In a recent Finnish study, ferritin was suggested to be an independent risk factor for acute myocardial infarction. This study suggested that high levels of iron stores might thus be atherogenic and possibly explain partly the sex difference in the incidence of ischemic heart disease.Methods and Results
A randomly selected group (n=2036), men and women aged 25 to 74 years, were examined between June and September 1983. All classic risk factors for coronary artery disease were measured as well as basic hematologic parameters and the parameters of iron metabolism, ie, iron, total iron-binding capacity (TIBC), and ferritin. During the follow-up for 8.5 years, 81 subjects experienced acute myocardial infarction (63 men and 18 women). The differences in the iron parameters between men and women were almost exclusively seen in ferritin values (198 μg/L in men and 91 μg/L in women), whereas small differences were seen in TIBC. The Cox proportional hazards model was used to estimate the contribution of independent variables to the risk of myocardial infarction. TIBC was found to be a strong independent negative risk factor in men (RR=0.95; 95% CI, 0.92 to 0.98), whereas ferritin (RR=0.999; 95% CI, 0.997 to 1.001) or other iron parameters had no significant predictive power. Each increase in TIBC of 1 μmol/L was associated with a 5.1% decrease in the risk of myocardial infarction. The classic major risk factors, ie, blood pressure, smoking, total cholesterol, and high-density lipoprotein, had significant independent correlation with myocardial infarction. When Cox multivariate analysis was carried out on both sexes combined, TIBC was still an independent negative risk factor, and the logarithmic transform of ferritin had a weak negative correlation but was not statistically significant. Sex was in this group still a very strong risk factor after taking into account all classic risk factors as well as the parameters of iron metabolism.Conclusions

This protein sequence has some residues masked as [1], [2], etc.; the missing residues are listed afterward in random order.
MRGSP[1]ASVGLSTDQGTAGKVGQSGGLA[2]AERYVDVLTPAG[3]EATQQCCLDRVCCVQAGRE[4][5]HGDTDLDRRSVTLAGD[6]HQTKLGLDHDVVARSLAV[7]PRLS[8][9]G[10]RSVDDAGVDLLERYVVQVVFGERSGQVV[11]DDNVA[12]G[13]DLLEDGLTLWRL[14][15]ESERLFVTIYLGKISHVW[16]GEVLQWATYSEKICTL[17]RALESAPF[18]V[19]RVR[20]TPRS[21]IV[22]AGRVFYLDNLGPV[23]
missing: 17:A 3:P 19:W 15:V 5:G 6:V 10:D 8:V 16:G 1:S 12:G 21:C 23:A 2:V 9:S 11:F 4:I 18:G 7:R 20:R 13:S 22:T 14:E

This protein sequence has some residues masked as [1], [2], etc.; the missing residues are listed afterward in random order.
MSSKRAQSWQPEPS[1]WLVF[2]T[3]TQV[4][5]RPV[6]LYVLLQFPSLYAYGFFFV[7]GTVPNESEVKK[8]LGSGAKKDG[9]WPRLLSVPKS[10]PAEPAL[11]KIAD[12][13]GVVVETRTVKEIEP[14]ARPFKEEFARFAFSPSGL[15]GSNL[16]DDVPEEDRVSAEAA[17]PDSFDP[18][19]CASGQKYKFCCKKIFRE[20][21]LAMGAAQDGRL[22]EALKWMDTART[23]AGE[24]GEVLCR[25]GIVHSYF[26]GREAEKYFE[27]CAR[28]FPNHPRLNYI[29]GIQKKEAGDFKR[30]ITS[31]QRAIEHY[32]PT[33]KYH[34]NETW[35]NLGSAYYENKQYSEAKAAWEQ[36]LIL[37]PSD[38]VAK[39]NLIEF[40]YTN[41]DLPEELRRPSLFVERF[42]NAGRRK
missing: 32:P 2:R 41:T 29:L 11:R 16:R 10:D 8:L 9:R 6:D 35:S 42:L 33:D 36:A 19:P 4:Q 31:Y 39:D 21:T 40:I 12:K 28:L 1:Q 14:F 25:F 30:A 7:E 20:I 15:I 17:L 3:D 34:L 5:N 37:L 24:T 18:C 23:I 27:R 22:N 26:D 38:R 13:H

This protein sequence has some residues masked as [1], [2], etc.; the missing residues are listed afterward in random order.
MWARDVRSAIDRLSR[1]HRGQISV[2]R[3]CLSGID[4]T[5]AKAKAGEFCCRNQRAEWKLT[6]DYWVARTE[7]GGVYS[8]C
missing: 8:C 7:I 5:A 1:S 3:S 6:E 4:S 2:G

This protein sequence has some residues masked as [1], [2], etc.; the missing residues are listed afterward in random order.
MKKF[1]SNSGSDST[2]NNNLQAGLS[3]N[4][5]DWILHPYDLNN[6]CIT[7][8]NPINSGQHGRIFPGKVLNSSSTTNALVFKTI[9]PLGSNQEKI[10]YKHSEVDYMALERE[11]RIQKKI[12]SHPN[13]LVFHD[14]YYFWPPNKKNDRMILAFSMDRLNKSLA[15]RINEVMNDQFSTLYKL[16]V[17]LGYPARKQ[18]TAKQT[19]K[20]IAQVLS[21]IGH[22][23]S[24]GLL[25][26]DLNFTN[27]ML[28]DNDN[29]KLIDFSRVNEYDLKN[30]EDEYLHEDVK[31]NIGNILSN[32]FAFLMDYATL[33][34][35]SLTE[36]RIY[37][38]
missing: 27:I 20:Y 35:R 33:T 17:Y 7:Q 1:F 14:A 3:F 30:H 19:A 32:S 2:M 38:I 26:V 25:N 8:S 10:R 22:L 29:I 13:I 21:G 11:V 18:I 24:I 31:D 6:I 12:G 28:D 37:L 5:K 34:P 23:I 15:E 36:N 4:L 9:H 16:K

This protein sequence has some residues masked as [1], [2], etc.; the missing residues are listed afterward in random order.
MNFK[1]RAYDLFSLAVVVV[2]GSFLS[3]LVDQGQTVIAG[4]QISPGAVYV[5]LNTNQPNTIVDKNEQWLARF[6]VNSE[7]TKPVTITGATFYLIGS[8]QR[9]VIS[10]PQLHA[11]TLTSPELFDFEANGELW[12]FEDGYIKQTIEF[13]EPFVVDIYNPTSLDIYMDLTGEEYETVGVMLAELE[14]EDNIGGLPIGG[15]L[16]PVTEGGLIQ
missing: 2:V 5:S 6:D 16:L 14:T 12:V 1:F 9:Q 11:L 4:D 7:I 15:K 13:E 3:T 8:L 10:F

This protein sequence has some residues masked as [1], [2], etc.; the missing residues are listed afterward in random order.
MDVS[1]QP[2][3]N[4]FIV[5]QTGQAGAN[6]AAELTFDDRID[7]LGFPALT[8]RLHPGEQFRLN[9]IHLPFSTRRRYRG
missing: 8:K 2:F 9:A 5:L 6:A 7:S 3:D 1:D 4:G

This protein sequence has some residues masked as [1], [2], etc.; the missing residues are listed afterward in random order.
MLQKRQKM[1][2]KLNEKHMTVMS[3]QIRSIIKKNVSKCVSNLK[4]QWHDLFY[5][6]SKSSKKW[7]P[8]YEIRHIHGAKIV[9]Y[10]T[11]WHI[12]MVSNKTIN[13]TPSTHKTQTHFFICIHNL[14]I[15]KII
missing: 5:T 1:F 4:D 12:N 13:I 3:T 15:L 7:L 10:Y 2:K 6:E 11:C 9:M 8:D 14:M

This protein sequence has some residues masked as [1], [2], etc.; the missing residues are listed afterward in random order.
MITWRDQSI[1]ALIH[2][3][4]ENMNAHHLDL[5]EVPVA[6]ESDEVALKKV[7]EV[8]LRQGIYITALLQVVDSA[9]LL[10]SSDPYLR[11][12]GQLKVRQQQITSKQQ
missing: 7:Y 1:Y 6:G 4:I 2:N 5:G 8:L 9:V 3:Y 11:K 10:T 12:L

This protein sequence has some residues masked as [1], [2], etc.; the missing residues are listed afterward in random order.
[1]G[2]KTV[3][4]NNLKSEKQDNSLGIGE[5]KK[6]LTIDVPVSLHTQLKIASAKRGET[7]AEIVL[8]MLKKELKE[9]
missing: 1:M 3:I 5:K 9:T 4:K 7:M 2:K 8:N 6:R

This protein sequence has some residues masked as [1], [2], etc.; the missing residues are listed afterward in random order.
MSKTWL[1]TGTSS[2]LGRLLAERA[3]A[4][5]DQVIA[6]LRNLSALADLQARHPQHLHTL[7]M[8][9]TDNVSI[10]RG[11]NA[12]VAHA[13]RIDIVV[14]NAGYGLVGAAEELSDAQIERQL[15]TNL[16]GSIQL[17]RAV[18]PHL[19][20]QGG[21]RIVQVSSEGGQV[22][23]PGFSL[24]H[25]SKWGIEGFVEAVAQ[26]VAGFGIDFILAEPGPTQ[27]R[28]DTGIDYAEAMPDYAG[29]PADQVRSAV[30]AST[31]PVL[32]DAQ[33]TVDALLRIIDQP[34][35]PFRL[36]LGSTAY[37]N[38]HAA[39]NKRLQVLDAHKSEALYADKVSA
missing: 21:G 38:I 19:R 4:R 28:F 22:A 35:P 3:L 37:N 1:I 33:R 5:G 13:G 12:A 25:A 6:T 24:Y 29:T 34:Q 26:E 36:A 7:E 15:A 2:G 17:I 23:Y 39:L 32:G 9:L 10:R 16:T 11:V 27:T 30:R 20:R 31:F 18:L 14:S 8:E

This study suggests that transferrin, measured as TIBC, is an independent negative risk factor for myocardial infarction. Other parameters of iron metabolism, including ferritin, were not found to contribute to the risk.